#444 – Wall Hydrants vs Fire Department Connections: What’s the Difference?

Wall hydrants resemble FDCs, but their function is exactly the opposite

While fire department connections (FDC) and wall hydrants often look similar, featuring capped hose connections mounted in walls, they have major differences. The biggest distinction is that pressurized water comes out of a wall hydrant, and pressurized water goes into an FDC.

A wall hydrant is basically like other fire hydrants but built into a wall instead of freestanding. It is used as a water source for firefighting efforts.

An FDC, on the other hand, is a way for firefighters to supply water to a building’s sprinkler or standpipe system from a hose connected to a fire engine pump (usually supplied by a nearby hydrant).

Here’s our more detailed guide to this distinct but sometimes confused equipment, including their functions, significant components, relevant NFPA standards, and maintenance requirements:

If you require fire hydrant equipment, QRFS has caps, hydrant and hose wrenches, PIV wrenches, and all the pitot gauges, nozzles, and other equipment for flow tests. If you need new FDCs or parts to maintain existing ones, QRFS has you covered with caps and plugs, swivels, FDC bodies, and identification plates.

What is an FDC, and how does it work?

If a building has a standpipe system—a network of pipes that provides water to firefighting hoses inside a structure—or an automatic fire sprinkler system, it likely has an FDC. Exceptions in sprinklered buildings include single-story structures of 2,000 square feet or less, those in very remote areas, and structures served by a high-capacity deluge system.

The FDC is the fire department’s access point for pumping water into these systems, either as the main supply or to provide supplemental pressure.

At the scene of a structure fire, firefighters use FDCs like this:

  1. The fire department runs a hose from a nearby fire hydrant to their fire engine’s pump.
  2. A second hose (or third or more) is connected to the FDC supplying the sprinkler system or standpipe.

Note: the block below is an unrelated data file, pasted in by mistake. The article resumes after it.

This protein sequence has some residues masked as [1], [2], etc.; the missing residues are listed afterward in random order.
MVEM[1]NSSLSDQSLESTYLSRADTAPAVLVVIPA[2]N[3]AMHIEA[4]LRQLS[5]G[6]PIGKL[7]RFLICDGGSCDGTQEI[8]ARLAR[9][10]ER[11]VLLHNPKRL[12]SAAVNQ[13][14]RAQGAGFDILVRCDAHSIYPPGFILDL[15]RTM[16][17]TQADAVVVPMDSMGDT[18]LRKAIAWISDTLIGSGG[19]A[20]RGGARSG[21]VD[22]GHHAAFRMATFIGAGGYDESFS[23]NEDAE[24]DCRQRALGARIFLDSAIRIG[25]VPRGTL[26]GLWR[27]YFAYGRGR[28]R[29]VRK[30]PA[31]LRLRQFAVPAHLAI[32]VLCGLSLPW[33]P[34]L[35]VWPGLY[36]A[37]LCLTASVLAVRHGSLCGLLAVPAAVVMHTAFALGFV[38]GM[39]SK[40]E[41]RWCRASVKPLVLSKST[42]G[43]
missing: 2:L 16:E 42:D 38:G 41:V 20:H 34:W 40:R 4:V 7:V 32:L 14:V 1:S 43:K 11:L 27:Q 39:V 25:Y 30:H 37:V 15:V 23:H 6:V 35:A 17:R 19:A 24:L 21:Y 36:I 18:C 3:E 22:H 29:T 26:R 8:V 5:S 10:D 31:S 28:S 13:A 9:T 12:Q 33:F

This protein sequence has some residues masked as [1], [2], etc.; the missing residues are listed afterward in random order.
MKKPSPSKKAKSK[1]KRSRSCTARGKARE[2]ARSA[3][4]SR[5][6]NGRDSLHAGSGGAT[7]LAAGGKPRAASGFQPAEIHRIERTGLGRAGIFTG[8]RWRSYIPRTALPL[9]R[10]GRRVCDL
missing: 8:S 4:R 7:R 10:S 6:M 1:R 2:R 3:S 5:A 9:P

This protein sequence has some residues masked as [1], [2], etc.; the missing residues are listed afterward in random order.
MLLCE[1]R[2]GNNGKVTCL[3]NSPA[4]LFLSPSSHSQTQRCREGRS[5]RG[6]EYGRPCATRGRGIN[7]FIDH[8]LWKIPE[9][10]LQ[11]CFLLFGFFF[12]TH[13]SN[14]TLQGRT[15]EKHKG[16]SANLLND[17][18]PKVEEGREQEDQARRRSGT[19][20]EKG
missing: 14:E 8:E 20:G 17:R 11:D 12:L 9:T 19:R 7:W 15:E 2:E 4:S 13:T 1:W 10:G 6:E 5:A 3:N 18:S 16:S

The additional flow and pressure from the pump can augment or entirely supply the pressurized water used by standpipes and fire sprinkler systems. For more info, check out this explanation of when FDCs provide the water supply or supplemental pressure.

Fire truck and hydrant feeding standpipe system
This illustration shows how FDCs allow firefighters to pump water from hydrants into sprinkler systems or (in this case) standpipes. Image source: NFPA

An FDC includes these basic parts:

  • A snoot (threaded hose connection) is mounted on a swivel so it turns freely, allowing for easy hose connections. The snoot should have a gasket to ensure a positive, water-tight seal, plus a cap to protect from damage and debris.
  • When two or more hose connections are present, a clapper prevents water from coming out of unused holes.
  • An automatic drain inside the walls prevents freezing.
  • A check valve keeps wet standpipe or sprinkler system water from flowing out of the FDC.
Siamese FDC
As indicated by its identification plate, this FDC supplements an automatic sprinkler system. Pressurized water from the fire truck’s pump goes into the connection.

The specific installation rules for FDCs are found in NFPA 13: Standard for the Installation of Sprinkler Systems (currently in its 2022 edition) and NFPA 14: Standard for the Installation of Standpipe and Hose Systems (2024 edition).

FDC inspection, testing, and maintenance

Inspection, testing, and maintenance (ITM) are essential in fire protection, and FDCs are no exception.

Like most elements of water-based fire protection systems, the complete ITM tasks and schedule for fire department connections are detailed in NFPA 25: Standard for the Inspection, Testing, and Maintenance of Water-Based Fire Protection (currently in the 2023 edition).

However, briefly, they consist of:

  • Quarterly inspections verifying the presence and good condition of all the parts mentioned above—caps or plugs, swivels, gaskets, clappers, drains, and check valves—plus ensuring signs and clear access to the FDC.
  • Every five years, conducting a hydrostatic test of the pipe.

You can find way more detail about FDC parts and ITM in previous QRFS blogs: